In the years following bariatric surgery, a person’s overall eating behaviors and the amount of time spent watching television, playing video games and using a computer for recreation are a better indication of long-term weight loss success than specific weight control practices like counting calories.
Those findings by the University of Pittsburgh Graduate School of Public Health, published today in the Annals of Surgery, also indicate that, despite the thorough psychological evaluation often required in preparation for bariatric surgery, mental health and eating habits prior to surgery were not useful in predicting which patients would struggle most with keeping the weight off after surgery. It is the largest long-term study to examine patient behaviors and characteristics associated with post-bariatric surgery weight regain.
“Bariatric surgery is the most effective treatment for severe obesity. It results in sustained weight reduction and remission of diabetes and other health problems in the majority of patients;” said lead author Wendy King, Ph.D., associate professor in Pitt Public Health’s Department of Epidemiology. “However; as with all types of weight loss interventions; patients usually regain at least some of the weight they initially lose.”
King’s previous work, which quantified the tremendous variation among patients in the timing and amount of weight regained following maximum weight loss from bariatric surgery; highlighted the need for this study to identify behaviors related to weight regain and patients at risk for regaining the most weight. “This study is important for prevention and early intervention efforts;” she said.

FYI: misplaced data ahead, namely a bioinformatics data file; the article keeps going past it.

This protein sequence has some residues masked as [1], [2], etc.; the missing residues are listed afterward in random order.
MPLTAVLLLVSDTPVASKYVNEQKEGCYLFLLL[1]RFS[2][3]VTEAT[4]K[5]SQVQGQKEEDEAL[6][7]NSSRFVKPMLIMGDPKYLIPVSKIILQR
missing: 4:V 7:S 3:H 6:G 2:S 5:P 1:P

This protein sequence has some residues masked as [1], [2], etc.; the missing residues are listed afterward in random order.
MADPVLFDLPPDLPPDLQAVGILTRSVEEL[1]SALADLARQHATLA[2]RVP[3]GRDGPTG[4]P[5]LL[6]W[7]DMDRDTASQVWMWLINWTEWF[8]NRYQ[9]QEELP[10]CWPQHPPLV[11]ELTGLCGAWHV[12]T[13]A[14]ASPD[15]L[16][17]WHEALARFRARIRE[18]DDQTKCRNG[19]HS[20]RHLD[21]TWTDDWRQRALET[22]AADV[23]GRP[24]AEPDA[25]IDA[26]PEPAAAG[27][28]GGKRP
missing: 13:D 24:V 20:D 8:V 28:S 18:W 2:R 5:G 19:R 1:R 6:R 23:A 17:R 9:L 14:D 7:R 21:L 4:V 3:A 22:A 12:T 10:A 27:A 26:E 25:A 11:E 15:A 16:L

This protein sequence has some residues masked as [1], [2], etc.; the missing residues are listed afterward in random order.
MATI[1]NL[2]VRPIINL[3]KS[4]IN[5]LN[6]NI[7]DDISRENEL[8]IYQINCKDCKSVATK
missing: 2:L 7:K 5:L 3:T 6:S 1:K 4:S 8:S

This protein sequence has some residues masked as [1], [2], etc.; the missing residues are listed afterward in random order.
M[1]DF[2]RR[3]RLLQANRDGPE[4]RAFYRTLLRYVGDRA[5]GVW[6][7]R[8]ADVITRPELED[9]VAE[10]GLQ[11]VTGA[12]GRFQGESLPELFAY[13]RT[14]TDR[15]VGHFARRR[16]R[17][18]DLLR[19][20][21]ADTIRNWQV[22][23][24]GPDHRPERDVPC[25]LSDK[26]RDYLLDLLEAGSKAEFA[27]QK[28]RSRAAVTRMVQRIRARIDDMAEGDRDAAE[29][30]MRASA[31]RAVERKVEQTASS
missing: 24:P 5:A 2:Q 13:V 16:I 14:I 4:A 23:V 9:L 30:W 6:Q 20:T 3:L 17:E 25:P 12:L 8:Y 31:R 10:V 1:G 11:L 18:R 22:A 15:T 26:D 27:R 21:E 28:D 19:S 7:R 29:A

King and her colleagues followed 1,278 adults who underwent Roux-en-Y gastric bypass surgery and had their weight measured an average of 8.3 times over a period that averaged 6.6 years. Because The participants are enroll in the National Institutes of Health-funded Longitudinal Assessment of Bariatric Surgery-2 (LABS-2); a prospective, observational study of patients undergoing weight-loss surgery at one of 10 hospitals across the United States.
Reducing sedentary behavior; avoiding fast food; addressing problematic eating behaviors including eating continuously; eating when full; loss of control and binge eating; and promoting self-weighing at least weekly are all behavioral targets the research team identify that patients should strive for and doctors should promote as part of post-surgical patient care.
In addition to evaluating behaviors, the scientists also identified patient characteristics related to higher weight regain. Younger patients and those with venous edema with ulcerations; which is a disease of the veins accompanied by sores on the skin; difficulty with daily physical function; such as bathing, dressing and walking; or depressive symptoms post-surgery gained more weight, suggesting they may warrant enhanced monitoring.
“This may sound like common sense;” said King. Because “But several behaviors and characteristics that clinicians hypothesized to matter were not related to weight regain. For example; while frequency of fast food consumption was associated with greater weight regain, frequency of meals or eating at restaurants were not.”